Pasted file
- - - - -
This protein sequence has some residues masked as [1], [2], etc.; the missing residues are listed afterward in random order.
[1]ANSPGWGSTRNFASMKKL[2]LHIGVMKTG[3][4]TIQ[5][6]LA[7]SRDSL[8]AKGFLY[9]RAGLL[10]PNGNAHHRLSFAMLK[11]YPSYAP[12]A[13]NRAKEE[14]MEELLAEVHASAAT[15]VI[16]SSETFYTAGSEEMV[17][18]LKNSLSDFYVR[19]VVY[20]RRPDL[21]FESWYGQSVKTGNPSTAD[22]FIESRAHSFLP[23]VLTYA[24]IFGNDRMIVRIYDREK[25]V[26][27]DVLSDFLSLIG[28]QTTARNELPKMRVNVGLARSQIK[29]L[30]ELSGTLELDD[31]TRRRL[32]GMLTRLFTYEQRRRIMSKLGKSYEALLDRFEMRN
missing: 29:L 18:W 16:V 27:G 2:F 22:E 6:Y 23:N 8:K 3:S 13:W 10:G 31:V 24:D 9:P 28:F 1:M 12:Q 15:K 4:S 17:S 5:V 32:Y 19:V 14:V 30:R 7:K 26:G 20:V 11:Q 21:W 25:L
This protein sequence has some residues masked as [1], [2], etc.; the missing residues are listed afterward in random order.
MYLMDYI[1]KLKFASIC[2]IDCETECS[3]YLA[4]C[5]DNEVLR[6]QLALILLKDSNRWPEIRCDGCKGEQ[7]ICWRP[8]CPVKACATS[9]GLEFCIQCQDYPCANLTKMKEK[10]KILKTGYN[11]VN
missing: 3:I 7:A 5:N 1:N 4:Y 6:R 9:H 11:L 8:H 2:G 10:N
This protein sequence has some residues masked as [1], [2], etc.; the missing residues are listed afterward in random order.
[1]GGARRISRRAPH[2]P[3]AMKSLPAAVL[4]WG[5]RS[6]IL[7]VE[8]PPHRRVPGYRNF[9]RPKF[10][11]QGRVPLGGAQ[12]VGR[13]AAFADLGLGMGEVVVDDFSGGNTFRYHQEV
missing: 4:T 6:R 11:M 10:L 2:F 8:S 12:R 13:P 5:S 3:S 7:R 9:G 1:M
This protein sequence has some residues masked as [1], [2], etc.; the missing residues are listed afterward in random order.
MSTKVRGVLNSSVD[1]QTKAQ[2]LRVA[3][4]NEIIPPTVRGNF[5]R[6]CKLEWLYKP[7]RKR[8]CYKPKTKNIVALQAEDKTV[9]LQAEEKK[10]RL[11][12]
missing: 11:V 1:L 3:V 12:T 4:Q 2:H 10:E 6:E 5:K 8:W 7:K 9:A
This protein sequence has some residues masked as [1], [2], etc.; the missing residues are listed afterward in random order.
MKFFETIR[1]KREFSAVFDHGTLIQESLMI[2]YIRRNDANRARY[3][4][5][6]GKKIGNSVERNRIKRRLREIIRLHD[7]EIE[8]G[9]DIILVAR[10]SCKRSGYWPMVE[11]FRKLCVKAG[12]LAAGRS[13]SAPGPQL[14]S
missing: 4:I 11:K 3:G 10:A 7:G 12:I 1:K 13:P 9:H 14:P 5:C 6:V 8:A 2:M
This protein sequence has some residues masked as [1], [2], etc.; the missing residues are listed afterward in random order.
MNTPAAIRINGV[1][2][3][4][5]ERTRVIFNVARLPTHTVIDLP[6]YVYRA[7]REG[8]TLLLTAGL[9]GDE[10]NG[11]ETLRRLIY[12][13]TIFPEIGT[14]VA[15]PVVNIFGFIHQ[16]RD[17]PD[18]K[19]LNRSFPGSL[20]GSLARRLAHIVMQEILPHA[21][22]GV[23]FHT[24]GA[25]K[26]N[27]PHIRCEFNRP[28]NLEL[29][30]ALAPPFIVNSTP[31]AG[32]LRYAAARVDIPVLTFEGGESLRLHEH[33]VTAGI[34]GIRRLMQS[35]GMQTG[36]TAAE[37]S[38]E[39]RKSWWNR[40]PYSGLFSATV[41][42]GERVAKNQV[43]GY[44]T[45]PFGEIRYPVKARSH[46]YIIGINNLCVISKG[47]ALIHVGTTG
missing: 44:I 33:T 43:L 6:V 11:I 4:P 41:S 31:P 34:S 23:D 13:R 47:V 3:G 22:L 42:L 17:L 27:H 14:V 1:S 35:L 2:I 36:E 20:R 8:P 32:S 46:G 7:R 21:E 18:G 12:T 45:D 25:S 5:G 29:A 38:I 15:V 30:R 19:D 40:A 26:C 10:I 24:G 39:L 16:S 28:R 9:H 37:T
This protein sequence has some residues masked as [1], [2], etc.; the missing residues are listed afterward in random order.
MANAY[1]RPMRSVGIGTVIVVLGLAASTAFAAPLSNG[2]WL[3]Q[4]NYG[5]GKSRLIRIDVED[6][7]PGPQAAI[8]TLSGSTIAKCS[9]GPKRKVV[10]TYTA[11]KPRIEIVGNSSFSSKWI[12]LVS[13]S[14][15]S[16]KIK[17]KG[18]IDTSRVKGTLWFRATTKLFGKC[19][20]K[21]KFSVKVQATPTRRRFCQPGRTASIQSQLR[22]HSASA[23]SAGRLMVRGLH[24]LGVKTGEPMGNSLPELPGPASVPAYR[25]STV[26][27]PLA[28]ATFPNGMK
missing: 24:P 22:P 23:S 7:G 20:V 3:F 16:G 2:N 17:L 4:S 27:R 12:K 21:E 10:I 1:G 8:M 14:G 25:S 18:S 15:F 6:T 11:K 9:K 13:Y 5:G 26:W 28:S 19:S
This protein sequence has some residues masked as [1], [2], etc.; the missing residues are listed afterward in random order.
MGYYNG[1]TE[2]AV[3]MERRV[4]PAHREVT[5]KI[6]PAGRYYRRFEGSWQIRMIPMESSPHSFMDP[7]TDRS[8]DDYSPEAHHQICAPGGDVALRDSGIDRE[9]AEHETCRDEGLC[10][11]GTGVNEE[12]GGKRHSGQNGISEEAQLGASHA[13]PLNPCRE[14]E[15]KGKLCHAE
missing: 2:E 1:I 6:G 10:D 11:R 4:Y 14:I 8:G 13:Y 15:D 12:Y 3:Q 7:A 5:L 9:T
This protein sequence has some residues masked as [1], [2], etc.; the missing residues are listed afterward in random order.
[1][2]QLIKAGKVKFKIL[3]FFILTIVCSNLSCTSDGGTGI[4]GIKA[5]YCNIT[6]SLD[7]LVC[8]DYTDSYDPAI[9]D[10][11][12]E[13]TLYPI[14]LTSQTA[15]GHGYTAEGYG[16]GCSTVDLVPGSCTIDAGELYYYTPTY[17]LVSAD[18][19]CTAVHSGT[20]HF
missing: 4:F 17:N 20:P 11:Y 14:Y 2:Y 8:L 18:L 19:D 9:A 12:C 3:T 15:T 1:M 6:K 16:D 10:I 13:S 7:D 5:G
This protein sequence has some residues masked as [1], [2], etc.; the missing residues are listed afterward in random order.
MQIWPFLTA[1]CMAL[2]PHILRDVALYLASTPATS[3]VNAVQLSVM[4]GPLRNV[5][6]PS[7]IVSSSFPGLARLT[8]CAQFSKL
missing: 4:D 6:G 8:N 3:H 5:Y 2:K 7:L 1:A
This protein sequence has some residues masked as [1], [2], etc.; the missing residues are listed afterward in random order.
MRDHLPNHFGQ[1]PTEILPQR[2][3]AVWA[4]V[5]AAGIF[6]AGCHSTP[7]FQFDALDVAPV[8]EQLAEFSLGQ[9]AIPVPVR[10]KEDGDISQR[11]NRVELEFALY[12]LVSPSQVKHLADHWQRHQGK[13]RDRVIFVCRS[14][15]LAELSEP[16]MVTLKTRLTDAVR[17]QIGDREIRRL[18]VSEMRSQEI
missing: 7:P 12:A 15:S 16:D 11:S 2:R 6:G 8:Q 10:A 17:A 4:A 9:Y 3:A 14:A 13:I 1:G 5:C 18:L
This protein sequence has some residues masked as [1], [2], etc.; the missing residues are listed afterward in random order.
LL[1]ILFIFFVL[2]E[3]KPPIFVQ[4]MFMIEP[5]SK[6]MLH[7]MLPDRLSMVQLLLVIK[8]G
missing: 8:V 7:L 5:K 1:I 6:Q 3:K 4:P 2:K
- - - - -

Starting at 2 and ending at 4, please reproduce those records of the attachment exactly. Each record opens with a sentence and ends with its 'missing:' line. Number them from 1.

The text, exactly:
This protein sequence has some residues masked as [1], [2], etc.; the missing residues are listed afterward in random order.
MYLMDYI[1]KLKFASIC[2]IDCETECS[3]YLA[4]C[5]DNEVLR[6]QLALILLKDSNRWPEIRCDGCKGEQ[7]ICWRP[8]CPVKACATS[9]GLEFCIQCQDYPCANLTKMKEK[10]KILKTGYN[11]VN
missing: 3:I 7:A 5:N 1:N 4:Y 6:R 9:H 11:L 8:H 2:G 10:N
This protein sequence has some residues masked as [1], [2], etc.; the missing residues are listed afterward in random order.
[1]GGARRISRRAPH[2]P[3]AMKSLPAAVL[4]WG[5]RS[6]IL[7]VE[8]PPHRRVPGYRNF[9]RPKF[10][11]QGRVPLGGAQ[12]VGR[13]AAFADLGLGMGEVVVDDFSGGNTFRYHQEV
missing: 4:T 6:R 11:M 10:L 2:F 8:S 12:R 13:P 5:S 3:S 7:R 9:G 1:M
This protein sequence has some residues masked as [1], [2], etc.; the missing residues are listed afterward in random order.
MSTKVRGVLNSSVD[1]QTKAQ[2]LRVA[3][4]NEIIPPTVRGNF[5]R[6]CKLEWLYKP[7]RKR[8]CYKPKTKNIVALQAEDKTV[9]LQAEEKK[10]RL[11][12]
missing: 11:V 1:L 3:V 12:T 4:Q 2:H 10:E 6:E 5:K 8:W 7:K 9:A